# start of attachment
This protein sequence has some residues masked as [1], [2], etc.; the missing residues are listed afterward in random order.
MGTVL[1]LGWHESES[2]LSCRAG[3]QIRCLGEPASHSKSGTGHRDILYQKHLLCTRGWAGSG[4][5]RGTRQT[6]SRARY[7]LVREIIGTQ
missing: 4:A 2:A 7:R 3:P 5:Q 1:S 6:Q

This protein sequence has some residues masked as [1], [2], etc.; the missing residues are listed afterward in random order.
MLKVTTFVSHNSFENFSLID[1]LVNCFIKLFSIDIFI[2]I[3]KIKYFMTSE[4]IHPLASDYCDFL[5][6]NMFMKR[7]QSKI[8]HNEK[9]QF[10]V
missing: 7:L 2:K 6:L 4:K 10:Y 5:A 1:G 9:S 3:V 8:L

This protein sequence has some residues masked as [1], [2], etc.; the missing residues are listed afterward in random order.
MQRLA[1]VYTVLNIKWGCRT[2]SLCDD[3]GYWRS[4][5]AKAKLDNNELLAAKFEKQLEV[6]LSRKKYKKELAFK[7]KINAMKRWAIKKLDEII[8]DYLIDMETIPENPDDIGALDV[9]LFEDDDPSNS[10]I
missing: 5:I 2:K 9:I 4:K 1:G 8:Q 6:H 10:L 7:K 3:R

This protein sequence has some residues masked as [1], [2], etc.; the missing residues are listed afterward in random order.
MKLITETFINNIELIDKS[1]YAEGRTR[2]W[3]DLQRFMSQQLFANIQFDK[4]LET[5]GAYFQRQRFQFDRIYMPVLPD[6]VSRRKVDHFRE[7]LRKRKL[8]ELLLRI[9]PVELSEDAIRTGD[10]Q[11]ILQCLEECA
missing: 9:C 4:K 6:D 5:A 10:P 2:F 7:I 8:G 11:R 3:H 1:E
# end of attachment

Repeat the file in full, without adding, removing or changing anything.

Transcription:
This protein sequence has some residues masked as [1], [2], etc.; the missing residues are listed afterward in random order.
MGTVL[1]LGWHESES[2]LSCRAG[3]QIRCLGEPASHSKSGTGHRDILYQKHLLCTRGWAGSG[4][5]RGTRQT[6]SRARY[7]LVREIIGTQ
missing: 4:A 2:A 7:R 3:P 5:Q 1:S 6:Q

This protein sequence has some residues masked as [1], [2], etc.; the missing residues are listed afterward in random order.
MLKVTTFVSHNSFENFSLID[1]LVNCFIKLFSIDIFI[2]I[3]KIKYFMTSE[4]IHPLASDYCDFL[5][6]NMFMKR[7]QSKI[8]HNEK[9]QF[10]V
missing: 7:L 2:K 6:L 4:K 10:Y 5:A 1:G 9:S 3:V 8:L

This protein sequence has some residues masked as [1], [2], etc.; the missing residues are listed afterward in random order.
MQRLA[1]VYTVLNIKWGCRT[2]SLCDD[3]GYWRS[4][5]AKAKLDNNELLAAKFEKQLEV[6]LSRKKYKKELAFK[7]KINAMKRWAIKKLDEII[8]DYLIDMETIPENPDDIGALDV[9]LFEDDDPSNS[10]I
missing: 5:I 2:K 9:I 4:K 1:G 8:Q 6:H 10:L 7:K 3:R

This protein sequence has some residues masked as [1], [2], etc.; the missing residues are listed afterward in random order.
MKLITETFINNIELIDKS[1]YAEGRTR[2]W[3]DLQRFMSQQLFANIQFDK[4]LET[5]GAYFQRQRFQFDRIYMPVLPD[6]VSRRKVDHFRE[7]LRKRKL[8]ELLLRI[9]PVELSEDAIRTGD[10]Q[11]ILQCLEECA
missing: 9:C 4:K 6:D 5:A 10:P 2:F 7:I 8:G 11:R 3:H 1:E